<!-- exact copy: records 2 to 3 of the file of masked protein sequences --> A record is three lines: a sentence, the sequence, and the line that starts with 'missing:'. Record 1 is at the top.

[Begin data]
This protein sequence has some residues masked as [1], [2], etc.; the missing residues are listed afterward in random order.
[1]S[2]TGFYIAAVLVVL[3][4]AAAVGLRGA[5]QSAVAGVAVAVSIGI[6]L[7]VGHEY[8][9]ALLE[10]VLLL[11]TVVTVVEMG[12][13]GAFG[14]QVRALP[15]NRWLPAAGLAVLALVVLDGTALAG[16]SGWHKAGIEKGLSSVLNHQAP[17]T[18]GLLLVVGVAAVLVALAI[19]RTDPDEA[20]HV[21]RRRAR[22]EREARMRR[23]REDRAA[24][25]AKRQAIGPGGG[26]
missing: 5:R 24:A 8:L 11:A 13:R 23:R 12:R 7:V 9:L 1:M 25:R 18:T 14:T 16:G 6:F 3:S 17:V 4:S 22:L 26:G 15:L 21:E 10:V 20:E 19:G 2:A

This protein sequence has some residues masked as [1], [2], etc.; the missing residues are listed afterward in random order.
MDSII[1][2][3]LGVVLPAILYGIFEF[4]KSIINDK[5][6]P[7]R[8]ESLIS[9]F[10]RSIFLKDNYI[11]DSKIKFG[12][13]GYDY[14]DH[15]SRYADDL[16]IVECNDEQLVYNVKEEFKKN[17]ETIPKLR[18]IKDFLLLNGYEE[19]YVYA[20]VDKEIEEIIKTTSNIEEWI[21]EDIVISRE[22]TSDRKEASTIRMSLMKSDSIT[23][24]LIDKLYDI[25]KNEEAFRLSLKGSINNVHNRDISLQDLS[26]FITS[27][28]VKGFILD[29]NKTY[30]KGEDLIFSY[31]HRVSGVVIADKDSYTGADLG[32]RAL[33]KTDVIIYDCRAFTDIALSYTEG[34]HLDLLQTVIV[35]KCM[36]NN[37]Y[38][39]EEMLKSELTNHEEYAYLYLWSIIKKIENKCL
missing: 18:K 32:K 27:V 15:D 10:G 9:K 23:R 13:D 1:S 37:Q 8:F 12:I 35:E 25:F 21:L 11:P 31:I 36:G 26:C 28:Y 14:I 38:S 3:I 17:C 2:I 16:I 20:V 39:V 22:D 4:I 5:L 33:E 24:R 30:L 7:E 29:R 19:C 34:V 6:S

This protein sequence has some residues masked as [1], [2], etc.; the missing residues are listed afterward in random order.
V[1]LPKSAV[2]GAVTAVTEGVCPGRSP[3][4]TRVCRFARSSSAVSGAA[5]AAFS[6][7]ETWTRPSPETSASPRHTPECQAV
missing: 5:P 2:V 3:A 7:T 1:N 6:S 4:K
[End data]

This protein sequence has some residues masked as [1], [2], etc.; the missing residues are listed afterward in random order.
MDSII[1][2][3]LGVVLPAILYGIFEF[4]KSIINDK[5][6]P[7]R[8]ESLIS[9]F[10]RSIFLKDNYI[11]DSKIKFG[12][13]GYDY[14]DH[15]SRYADDL[16]IVECNDEQLVYNVKEEFKKN[17]ETIPKLR[18]IKDFLLLNGYEE[19]YVYA[20]VDKEIEEIIKTTSNIEEWI[21]EDIVISRE[22]TSDRKEASTIRMSLMKSDSIT[23][24]LIDKLYDI[25]KNEEAFRLSLKGSINNVHNRDISLQDLS[26]FITS[27][28]VKGFILD[29]NKTY[30]KGEDLIFSY[31]HRVSGVVIADKDSYTGADLG[32]RAL[33]KTDVIIYDCRAFTDIALSYTEG[34]HLDLLQTVIV[35]KCM[36]NN[37]Y[38][39]EEMLKSELTNHEEYAYLYLWSIIKKIENKCL
missing: 18:K 32:K 27:V 15:D 10:G 9:K 23:R 13:D 1:S 37:Q 8:F 12:I 35:E 25:F 21:L 11:P 31:I 36:G 26:C 28:Y 14:I 38:S 3:I 17:C 2:I 16:I 20:V 39:V 22:D 4:I 5:L 33:E 24:R 30:L 7:E 29:R 19:C 34:V 6:S

This protein sequence has some residues masked as [1], [2], etc.; the missing residues are listed afterward in random order.
V[1]LPKSAV[2]GAVTAVTEGVCPGRSP[3][4]TRVCRFARSSSAVSGAA[5]AAFS[6][7]ETWTRPSPETSASPRHTPECQAV
missing: 5:P 2:V 3:A 7:T 1:N 6:S 4:K